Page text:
what are the key features of indian constitution
The Indian Constitution is a supreme law of India. It came into force on 26 January 1950, after it was ratified by the then Indian Parliament. The Constitution of India is a representative democracy with a bicameral legislature, consisting of the Rajya Sabha (the upper house) and the Lok Sabha (the lower house). The Constitution of India has been amended fifty-seven times, the most recent being in 2014.
Features of Indian Constitution
The Indian Constitution is the longest written constitution in the world, and it has been in effect since 1950. It is a federal republic, with a parliamentary form of government. The Constitution consists of a series of articles, and it outlines the responsibilities of the president, the government, and the parliament. It also establishes rights and freedoms for citizens. The Constitution also provides for a system of checks and balances between the three branches of government.
How Indian Constitution Functions
Indian Constitution is one of the most important pieces of legislation in the world. It is a document that establishes the framework for the government of India and sets out fundamental principles that should govern its operations. The constitution was adopted on January 26, 1950, and has since been amended several times. It is currently in its 59th Amendment.
The Indian Constitution consists of a preamble and 119 articles. The preamble declares India to be a republic and sets out the objectives of the constitution. The first article deals with the relationship between the citizens and the state. Articles 2-4 deal with basic rights and freedoms. Article 5 establishes freedom of conscience and religious belief, while article 6 guarantees equality before law. Articles 7-9 protect economic liberty and article 10 protects social justice.
The second part of the constitution deals with governance. Articles 11-27 set out the principles by which India’s government must operate. These principles include democracy, federalism, human rights, equality, secularism, and minority rights. Article 31 provides for a strong executive branch led by a president who is elected by popular vote. The third part of the constitution deals with justice and policing. Articles 28-34 provide for a system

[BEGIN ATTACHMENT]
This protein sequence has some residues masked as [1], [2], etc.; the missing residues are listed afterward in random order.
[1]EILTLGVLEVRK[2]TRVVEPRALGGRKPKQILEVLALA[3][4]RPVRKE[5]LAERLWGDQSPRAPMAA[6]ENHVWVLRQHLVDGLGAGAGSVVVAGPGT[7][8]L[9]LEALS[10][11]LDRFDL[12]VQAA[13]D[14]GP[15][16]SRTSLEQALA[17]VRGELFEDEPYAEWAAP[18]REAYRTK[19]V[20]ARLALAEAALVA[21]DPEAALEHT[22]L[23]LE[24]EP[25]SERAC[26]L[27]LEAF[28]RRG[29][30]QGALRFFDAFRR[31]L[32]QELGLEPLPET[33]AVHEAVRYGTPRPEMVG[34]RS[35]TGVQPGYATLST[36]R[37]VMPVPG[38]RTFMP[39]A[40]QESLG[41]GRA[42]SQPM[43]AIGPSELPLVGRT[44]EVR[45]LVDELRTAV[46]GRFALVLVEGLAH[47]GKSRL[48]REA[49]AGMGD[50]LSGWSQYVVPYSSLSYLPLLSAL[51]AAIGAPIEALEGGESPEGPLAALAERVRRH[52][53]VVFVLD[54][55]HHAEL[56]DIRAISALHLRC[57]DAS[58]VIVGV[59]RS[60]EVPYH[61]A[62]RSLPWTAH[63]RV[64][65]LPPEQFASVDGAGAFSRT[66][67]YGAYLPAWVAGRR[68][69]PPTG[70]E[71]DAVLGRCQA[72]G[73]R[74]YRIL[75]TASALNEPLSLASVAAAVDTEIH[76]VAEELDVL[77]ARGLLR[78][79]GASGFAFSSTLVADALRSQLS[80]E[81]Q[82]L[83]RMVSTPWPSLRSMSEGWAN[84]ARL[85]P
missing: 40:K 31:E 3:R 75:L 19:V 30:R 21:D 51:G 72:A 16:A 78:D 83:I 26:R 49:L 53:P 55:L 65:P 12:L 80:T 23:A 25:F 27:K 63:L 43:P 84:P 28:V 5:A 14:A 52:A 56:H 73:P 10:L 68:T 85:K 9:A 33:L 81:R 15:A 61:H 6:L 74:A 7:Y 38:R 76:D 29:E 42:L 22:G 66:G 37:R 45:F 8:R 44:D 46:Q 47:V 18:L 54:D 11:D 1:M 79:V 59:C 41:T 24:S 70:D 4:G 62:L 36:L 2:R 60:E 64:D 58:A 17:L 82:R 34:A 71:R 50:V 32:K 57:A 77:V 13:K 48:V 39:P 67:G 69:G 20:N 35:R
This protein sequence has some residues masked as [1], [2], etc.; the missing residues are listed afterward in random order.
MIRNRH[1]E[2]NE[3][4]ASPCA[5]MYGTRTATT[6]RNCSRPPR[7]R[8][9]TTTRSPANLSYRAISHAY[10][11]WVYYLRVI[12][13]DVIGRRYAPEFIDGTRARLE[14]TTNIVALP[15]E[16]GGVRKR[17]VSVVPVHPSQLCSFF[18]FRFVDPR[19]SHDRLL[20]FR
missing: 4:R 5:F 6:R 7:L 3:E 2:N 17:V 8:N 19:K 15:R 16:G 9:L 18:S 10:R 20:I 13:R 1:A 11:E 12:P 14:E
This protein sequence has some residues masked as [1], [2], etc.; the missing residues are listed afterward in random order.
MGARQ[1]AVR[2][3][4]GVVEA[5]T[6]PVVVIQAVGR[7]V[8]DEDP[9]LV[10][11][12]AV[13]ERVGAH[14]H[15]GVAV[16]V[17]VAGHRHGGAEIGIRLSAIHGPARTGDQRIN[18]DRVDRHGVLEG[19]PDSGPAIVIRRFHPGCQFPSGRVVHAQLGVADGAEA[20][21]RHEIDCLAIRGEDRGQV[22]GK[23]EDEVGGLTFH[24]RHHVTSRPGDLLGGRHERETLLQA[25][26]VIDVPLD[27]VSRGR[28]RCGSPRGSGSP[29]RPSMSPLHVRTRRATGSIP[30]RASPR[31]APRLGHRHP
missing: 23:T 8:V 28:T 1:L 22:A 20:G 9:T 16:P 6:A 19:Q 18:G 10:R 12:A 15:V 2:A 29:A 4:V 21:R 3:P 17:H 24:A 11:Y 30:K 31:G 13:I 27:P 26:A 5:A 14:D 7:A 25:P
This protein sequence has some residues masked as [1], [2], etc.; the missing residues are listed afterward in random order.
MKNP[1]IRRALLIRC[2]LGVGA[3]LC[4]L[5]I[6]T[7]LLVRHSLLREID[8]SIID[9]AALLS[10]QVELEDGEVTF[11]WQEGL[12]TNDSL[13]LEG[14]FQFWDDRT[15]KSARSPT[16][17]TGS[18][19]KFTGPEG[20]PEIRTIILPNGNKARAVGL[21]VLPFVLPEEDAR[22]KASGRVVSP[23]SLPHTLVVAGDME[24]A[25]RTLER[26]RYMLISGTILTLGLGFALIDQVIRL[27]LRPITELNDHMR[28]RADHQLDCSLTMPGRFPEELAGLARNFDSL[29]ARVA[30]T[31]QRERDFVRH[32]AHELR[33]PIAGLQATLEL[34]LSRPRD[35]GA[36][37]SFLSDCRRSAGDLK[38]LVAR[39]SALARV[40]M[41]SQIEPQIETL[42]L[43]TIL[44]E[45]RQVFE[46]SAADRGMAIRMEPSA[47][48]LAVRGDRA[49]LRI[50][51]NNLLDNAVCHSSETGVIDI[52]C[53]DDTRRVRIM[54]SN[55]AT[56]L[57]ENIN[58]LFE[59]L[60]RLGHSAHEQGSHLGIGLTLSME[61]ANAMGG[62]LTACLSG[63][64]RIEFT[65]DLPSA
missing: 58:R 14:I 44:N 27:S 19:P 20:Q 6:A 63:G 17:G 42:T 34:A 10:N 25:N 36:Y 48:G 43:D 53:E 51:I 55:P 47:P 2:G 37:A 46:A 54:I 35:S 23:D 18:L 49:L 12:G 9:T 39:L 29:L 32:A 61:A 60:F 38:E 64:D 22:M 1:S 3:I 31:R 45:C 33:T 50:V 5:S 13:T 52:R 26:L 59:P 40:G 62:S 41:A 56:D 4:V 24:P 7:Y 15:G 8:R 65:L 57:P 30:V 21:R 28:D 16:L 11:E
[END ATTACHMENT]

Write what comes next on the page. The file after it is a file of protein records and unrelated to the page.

The Role of the President in Indian Constitution
The president of India is the head of state and the commander-in-chief of the Indian Armed Forces. The president is also the ceremonial head of state and performs other ceremonial functions. The president is indirectly elected by a majority of the members of Parliament through an electoral college. The president can be removed from office through impeachment proceedings in the parliament.
Article 56(1) of the Indian Constitution states that “the President shall be a civilian and shall not hold any other office or position of profit.” The president is not allowed to own any land or property. The president receives a monthly salary which is determined by parliament. The president has the power to dissolve parliament and call elections.
The president appoints judges to various high courts and other legal bodies. The president also has the power to dismiss any minister or government official. The president has no role in day-to-day operations of the government.
Fundamental Rights and Dutiesprotected by Indian Constitution
Indian Constitution guarantees fundamental rights and duties to its citizens. Fundamental rights are entrenched in the Constitution and cannot be taken away by the government. The Constitution enumerates 26 fundamental rights that include life, liberty, equality, and freedom from discrimination on any grounds. The Constitution also establishes a set of fundamental duties for the government including protecting life, securing property, promoting education and health, and creating an environment free from poverty and discrimination.
Fundamental Freedoms and Responsibilitiesguaranteed by Indian Constitution
The Indian Constitution guarantees fundamental freedoms and responsibilities to its citizens. These freedoms include the right to life, liberty, property, and expression. The Constitution also establishes a number of fundamental rights, including the right to equality before the law and the right to freedom of thought, conscience, and religion. To protect these rights, the Constitution also grants specific protections to certain groups of people, including minorities and women.
The Role of the Legislature in Indian Constitution
The Indian Constitution is a document that lays out the fundamental principles of the government of India. The Constitution was created in 1949 and has since been amended a number of times. The Constitution is divided into nine parts, with each part dealing with a specific aspect of Indian government. The Constitution outlines the role of the legislature in Indian government and sets out the procedures that must be followed when bills are introduced in parliament. Additionally, the Constitution establishes certain rights and freedoms for citizens of India, including the right to freedom of speech, assembly, and association.